In relation to UK practice it is relevant that in previous drafts of EN ISO 22477-5 test method 2 was originally split into two parts, giving the user the option to use creep displacement of the anchor or load loss as the means of assessing behaviour. However, this was judged to be confusing by European counterparts and the new standard was amended so that test method 2 represents load loss only, and test method 1 represents measurement of the creep rate of the anchor under load. So even though there is an option, it is envisaged that UK engineers will resort to using the new test method 1 since it most closely relates to existing UK practice.
The principle in all grouted anchor testing is that the anchor is subjected to tensile loading and its load vs extension or load loss vs time behaviour is monitored and assessed against established acceptance criteria. In test method 1 the anchor is loaded stepwise by one or more load cycles increasing from the datum load to the proof load (see figure 1). At each load step the displacement of the tendon end is measured during a fixed time period. In test method 2 the anchor is loaded stepwise by load cycles increasing from a datum load to the proof load. At each load step the load loss in the anchor is measured during a fixed time period (see figure 2). In test method 3 the anchor is loaded in incremental steps from a datum load to a maximum load. The displacement of the tendon end is measured under maintained load at each loading step (see Figure 3).
Note that in figures 1,2 and 3, Pp and t represent “proof load” and “time” respectively, and Po is the lock-off load in figure 1.
5.0 Points pertinent to UK anchor testing practice
Within UK practice anchors are routinely subjected to an initial cycle of loading up to the proof load, prior to testing, since this has proved useful in bedding the system in and reducing free tendon length friction. Such practices are not part of general European practice (eg in Germany and Denmark) but has nevertheless been included as an option within the new standard at the UK’s request.
The determination of creep rate could be considered a new approach but this concept was present in EN 1537: 1999. This was an earlier version of the execution standard that included anchor testing and despite the existence of BS8081:1989 was still adopted by some UK specialist anchor contractors in the past. Within the current execution standard the testing methodologies have been removed since these aspects are covered in the new testing standard.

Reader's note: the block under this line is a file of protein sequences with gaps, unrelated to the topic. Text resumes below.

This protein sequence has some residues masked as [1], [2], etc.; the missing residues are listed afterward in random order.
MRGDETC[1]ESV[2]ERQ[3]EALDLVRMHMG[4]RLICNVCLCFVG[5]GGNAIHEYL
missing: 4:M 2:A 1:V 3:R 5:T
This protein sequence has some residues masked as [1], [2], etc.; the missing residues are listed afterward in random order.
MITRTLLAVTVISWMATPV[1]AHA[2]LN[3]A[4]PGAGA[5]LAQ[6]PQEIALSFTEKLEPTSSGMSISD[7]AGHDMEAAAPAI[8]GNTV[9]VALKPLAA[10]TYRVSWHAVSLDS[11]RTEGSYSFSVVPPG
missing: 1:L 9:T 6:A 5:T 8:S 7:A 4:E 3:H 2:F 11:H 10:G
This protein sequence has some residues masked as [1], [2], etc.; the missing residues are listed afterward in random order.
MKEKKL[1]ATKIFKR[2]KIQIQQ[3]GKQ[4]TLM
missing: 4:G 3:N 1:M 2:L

Reference to the determination of creep rate (and critical creep load) are also included in Appendix M.10 of BS8081:1989 as an example of European practice. Importantly, the acceptance criteria (ie creep rates defining acceptance and indeed failure) associated with the different types of test are to be covered in a revised UK National Annex to EC7.
The testing of grouted anchors (referred to as anchors in EC7 and ground anchors in EN1537: 2013), is a mandatory requirement. The development of a suitable standard that harmonises the traditional approaches adopted across Europe was not an easy task and the process has taken nearly 15 years since it was first conceived.
The main challenge was gaining consensus amongst the various member countries on a document that specifies three test types and utilizes three different test methods within each type of test. This was ultimately achieved by making it clear that in developing a document of this type, member countries will not necessarily get everything they want but that as a collective, we could produce a document that provides a high degree of harmonization that is useable and it is judged that EN ISO 22477-5: 2018 has satisfied this objective.
From a UK perspective, contractors should be reassured that the process of grouted anchor testing has not radically changed and in fact the harmonisation with Europe has resulted in reductions in testing time for routine acceptance testing.